Culturally Responsive Practice
Uses research to provide an evidence-based approach, and discusses the importance of creating culturally-safe schools for Maori students. Delves into theoretical frameworks and identifies practical suggestions for using restorative practices and creating reciprocal relationships within an environment of care.
The Educultural Wheel discusses theory around student management.
The theory is designed to support the development of positive interactions between teachers and Māori students, build on what Māori students have identified as being most beneficial to their learning and the relationship they have with their teachers.
The Educultural Wheel shows how Whanaungatanga, Kotahitanga, Manaakitanga, Rangatiratanga and Pumanawatanga are interrelated, and vital for students' learning.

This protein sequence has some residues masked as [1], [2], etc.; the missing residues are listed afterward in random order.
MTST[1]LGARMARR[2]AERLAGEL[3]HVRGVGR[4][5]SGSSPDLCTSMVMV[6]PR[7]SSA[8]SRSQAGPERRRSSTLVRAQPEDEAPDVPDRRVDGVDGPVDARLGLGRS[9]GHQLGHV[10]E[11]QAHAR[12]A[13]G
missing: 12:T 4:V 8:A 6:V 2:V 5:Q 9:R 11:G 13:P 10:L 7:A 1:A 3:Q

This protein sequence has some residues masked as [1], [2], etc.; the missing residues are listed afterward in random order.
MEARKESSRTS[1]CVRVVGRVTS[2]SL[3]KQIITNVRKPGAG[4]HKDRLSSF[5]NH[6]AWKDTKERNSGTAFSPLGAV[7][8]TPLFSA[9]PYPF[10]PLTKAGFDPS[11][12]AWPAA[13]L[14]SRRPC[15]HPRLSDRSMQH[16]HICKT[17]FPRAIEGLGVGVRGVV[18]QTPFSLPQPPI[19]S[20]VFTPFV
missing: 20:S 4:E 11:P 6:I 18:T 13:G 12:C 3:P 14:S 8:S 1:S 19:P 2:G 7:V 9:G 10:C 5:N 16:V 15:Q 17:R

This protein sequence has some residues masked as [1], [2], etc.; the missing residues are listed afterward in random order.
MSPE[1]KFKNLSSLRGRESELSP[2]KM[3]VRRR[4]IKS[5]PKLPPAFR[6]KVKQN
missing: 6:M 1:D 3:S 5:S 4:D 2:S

Listening to Culture
This article challenges the reader to consider the under-representation of Maori cultural principles and practices in mainstream classrooms and schools. It explains how teachers can bring more of a Maori worldview to their classroom practices using the culturally responsive seven step Hikairo approach to classroom management:
Step 1: Huakina (Opening Doorways)
Step 2: Ihi (Assertiveness)
Step 3: Kotahitanga (Unity)
Step 4: Awhin
Step 5: I Runga i te Manaaki (Pastoral Care)
Step 6: Raranga (The Weaving Process)
Step 7: Oranga (A Vision of Well-being)
Implementation strategies and student voice from a Rotorua case study are used to explain how respect for Maori concepts and values within an inclusive educational environment can enhance teacher effectiveness.
The Importance of Teacher Student Relationships on achievement